A well-known injury among athletes is a tendon injury. Very often this is due to a overloaded tendon. With our DNA sports test we can see if you have an increased genetic risk of tendon injuries. And if you have an increased risk of injury susceptibility, the right way of training is even more important. The warm-up is essential.
How do tendon injuries occur?
A tendon connects a muscle to a bone. The force and energy of the muscle is transferred to the bone via the tendon. This causes subsequent movement in the joint. One of the best-known tendons is the Achilles tendon and this is also a common injury, which regularly occurs in sports where this tendon is heavily loaded. For example, more than ten percent of runners have problems with the Achilles tendon. In principle, tendon injuries can occur in all tendons that are heavily loaded during sports.
Causes of an overloaded tendon
Tendon injuries are usually caused by overload, poor technique or too little time and rest for the recovery of the tendons. The right structure in a training schedule, exercises to prevent injuries and to strengthen tendons and stability, can prevent a lot of trouble. The warm-up, for warming up the muscles, is also very important.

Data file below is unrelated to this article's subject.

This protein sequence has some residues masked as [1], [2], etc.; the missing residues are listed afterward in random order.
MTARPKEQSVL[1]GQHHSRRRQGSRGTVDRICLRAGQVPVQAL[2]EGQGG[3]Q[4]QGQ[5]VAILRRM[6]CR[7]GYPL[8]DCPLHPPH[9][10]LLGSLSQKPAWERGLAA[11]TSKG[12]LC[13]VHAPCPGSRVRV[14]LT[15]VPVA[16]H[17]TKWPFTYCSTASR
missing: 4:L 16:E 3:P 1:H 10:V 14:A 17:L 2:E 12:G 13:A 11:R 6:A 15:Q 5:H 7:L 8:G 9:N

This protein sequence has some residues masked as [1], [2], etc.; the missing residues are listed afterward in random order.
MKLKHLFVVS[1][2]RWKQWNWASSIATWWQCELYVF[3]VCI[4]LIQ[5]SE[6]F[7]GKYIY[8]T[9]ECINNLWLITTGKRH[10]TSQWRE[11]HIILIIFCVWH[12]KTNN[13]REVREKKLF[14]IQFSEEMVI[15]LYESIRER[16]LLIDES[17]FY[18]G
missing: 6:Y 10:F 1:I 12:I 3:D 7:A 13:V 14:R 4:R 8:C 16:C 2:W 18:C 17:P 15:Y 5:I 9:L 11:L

Increased genetic risk
The risk of tendon injuries is associated with specific variants in genes that influence susceptibility to certain injuries. For people with an increased genetic risk of tendon injuries, it can therefore be even more important to do a good warm-up and train in the right way.
Your genetic profile
With our DNA sport test we can see if your genetic profile is associated with an increased risk of tendon injuries. We do this by looking at three different genes:
- rs1800012 (COL1A1): increases the risk of tendon injuries
- rs143383 (GDF5): reduces the risk of tendon injuries
- rs679620 (MMP3): reduces the risk of tendon injuries
Would you like an extensive sports report based on your DNA?
Have you ever suffered from a overloaded tendon? Find out now whether you have a genetically increased risk of tendon injury.
Based on your genetic profile, we can see:
- What kind of aptitude you have for strength sports
- How is your maximum oxygen uptake?
- What information about your lactate threshold is important
- What type of muscle fibers you have
- What exercise intensity do you have a predisposition for?
- How susceptible you are to tendon injuries
- How fast your body breaks down caffeine
- Whether you gain weight faster if you exercise less
- How is your aptitude with regard to the willingness to exercise